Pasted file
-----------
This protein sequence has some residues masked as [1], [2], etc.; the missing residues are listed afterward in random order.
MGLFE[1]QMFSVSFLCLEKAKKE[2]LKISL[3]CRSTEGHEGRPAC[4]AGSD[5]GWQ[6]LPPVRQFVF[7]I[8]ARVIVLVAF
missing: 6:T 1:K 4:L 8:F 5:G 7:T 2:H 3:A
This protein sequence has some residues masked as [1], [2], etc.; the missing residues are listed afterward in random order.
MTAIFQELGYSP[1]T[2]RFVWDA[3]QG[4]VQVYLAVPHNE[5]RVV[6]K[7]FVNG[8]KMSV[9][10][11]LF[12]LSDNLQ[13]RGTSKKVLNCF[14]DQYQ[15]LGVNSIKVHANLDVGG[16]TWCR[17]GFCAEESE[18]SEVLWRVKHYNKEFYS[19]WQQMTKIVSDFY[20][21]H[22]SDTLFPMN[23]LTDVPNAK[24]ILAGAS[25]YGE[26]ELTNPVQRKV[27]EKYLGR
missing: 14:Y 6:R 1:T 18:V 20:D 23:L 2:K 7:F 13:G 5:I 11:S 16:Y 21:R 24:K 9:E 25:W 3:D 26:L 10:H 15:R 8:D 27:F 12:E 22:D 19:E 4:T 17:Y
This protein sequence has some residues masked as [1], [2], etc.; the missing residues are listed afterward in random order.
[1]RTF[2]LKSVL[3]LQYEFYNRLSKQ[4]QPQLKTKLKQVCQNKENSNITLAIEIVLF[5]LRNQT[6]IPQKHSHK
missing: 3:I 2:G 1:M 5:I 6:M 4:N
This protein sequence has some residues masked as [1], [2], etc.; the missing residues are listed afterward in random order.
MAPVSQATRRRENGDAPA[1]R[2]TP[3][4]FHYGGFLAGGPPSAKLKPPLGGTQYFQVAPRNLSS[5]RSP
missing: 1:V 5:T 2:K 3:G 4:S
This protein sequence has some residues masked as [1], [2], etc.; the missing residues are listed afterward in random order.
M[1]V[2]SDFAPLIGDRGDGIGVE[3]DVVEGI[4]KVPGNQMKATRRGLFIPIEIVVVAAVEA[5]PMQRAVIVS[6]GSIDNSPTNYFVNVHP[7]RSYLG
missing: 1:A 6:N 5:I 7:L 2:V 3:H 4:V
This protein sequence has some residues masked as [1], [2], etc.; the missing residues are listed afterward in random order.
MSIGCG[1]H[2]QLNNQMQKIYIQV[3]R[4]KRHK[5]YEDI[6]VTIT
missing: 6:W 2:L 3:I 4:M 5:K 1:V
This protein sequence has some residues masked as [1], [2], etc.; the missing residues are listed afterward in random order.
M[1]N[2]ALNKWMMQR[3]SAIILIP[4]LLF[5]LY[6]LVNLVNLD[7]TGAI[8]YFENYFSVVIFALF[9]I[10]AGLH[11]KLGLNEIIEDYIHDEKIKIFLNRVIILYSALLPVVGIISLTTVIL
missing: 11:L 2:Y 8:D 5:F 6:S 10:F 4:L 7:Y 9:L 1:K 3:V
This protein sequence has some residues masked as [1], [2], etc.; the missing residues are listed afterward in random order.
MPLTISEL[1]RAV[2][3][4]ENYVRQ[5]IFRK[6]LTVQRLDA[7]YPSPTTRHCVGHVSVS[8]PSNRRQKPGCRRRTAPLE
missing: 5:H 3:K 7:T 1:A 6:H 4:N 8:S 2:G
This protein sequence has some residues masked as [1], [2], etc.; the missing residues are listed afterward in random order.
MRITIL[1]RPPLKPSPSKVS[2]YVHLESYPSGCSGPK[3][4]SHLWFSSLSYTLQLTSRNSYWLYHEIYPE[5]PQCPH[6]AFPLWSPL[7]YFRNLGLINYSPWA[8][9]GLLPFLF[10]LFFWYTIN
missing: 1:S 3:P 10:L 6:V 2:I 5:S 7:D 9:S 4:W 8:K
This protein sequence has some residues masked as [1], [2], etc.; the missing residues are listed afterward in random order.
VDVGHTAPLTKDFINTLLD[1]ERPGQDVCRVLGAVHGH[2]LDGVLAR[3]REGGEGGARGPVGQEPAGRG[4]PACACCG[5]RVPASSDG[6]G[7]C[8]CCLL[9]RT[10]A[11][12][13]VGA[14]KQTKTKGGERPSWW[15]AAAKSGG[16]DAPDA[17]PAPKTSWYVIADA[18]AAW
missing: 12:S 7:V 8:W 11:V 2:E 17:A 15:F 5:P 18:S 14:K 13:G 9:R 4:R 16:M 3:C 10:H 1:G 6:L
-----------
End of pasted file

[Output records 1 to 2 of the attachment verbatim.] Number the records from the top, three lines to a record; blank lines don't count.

This protein sequence has some residues masked as [1], [2], etc.; the missing residues are listed afterward in random order.
MGLFE[1]QMFSVSFLCLEKAKKE[2]LKISL[3]CRSTEGHEGRPAC[4]AGSD[5]GWQ[6]LPPVRQFVF[7]I[8]ARVIVLVAF
missing: 6:T 1:K 4:L 8:F 5:G 7:T 2:H 3:A
This protein sequence has some residues masked as [1], [2], etc.; the missing residues are listed afterward in random order.
MTAIFQELGYSP[1]T[2]RFVWDA[3]QG[4]VQVYLAVPHNE[5]RVV[6]K[7]FVNG[8]KMSV[9][10][11]LF[12]LSDNLQ[13]RGTSKKVLNCF[14]DQYQ[15]LGVNSIKVHANLDVGG[16]TWCR[17]GFCAEESE[18]SEVLWRVKHYNKEFYS[19]WQQMTKIVSDFY[20][21]H[22]SDTLFPMN[23]LTDVPNAK[24]ILAGAS[25]YGE[26]ELTNPVQRKV[27]EKYLGR
missing: 14:Y 6:R 1:T 18:V 20:D 23:L 2:K 7:F 13:G 5:I 11:S 16:Y 21:R 24:K 9:E 25:W 3:D 26:L 10:H 15:R 8:D 27:F 12:E 22:D 19:E 4:T 17:Y